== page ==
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Chicory root has a similar appearance to a parsnip; the white to cream colored root is tapered and can reach up to 12 inches in length. Chicory root is typically seen roasted in small pieces or dried, ground, and roasted to look like large coffee granules. Chicory root has a robust, bitter flavor and therefore should be used very sparingly when added to culinary applications.
Chicory root is available year-round.
Chicory root is botanically known as Cichorium intybus. It is also known as Common Chicory, Wild Chicory, Succory, and Wild Succory. Chicory has been cultivated for hundreds of years and has often been used for medicinal purposes.
Chicory root is high in vitamin C and antioxidants and is a rich source of beta-carotene and inulin, a non-soluble fiber. The tuber supports digestion by increasing bile production. Chicory is said to have anti-inflammatory and antibacterial properties.
The large tuber is most commonly used dried, granulated, and roasted as a coffee substitute, or additive to coffee grounds as it contributes a rich, robust layer of flavor. As a vegetable, it can be boiled and eaten.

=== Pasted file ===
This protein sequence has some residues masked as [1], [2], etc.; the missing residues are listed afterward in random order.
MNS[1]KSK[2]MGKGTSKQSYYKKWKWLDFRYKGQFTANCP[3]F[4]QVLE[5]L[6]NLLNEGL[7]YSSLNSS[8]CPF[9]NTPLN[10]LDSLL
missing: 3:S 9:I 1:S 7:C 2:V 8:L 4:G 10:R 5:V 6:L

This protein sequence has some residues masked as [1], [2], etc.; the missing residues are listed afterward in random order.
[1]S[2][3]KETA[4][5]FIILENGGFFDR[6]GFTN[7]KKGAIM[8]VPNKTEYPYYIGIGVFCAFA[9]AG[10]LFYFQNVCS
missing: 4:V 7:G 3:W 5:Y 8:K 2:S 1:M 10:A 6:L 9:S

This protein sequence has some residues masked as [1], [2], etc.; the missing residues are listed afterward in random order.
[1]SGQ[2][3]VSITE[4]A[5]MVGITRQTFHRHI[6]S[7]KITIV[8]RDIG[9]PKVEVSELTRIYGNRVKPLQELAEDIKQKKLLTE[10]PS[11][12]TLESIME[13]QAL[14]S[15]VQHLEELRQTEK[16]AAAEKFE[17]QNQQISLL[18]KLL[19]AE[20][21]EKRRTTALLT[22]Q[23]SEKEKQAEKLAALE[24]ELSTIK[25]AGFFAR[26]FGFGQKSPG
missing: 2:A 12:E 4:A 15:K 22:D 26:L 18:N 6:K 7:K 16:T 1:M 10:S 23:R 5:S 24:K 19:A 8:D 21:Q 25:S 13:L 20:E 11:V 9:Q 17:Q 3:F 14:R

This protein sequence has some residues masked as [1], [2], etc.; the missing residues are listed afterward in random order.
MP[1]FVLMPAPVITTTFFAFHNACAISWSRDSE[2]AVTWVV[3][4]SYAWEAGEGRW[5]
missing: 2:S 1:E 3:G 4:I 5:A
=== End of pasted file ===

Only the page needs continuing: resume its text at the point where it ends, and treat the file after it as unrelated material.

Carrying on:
Ancient Romans used Chicory root as a ‘cleansing’ medicinal herb, they prescribed it to cleanse the blood.
Chicory was brought to the United States from Europe in the 18th century. The dandelion relative has been cultivated along the Nile River in Egypt since 300 BC. Chicory root is most often roasted for use as a beverage, especially a coffee substitute.
Recipes that include Chicory Root. One is easiest, three is harder.
|Sweet Potatoes and Social Change||Herbal “Coffee”|
|The Kitchn||Dandelion and Chicory Chai|
|Hunter Angler Gardener Cook||Chicory Coffee|
|Eat Weeds||Dandelion Root Coffee|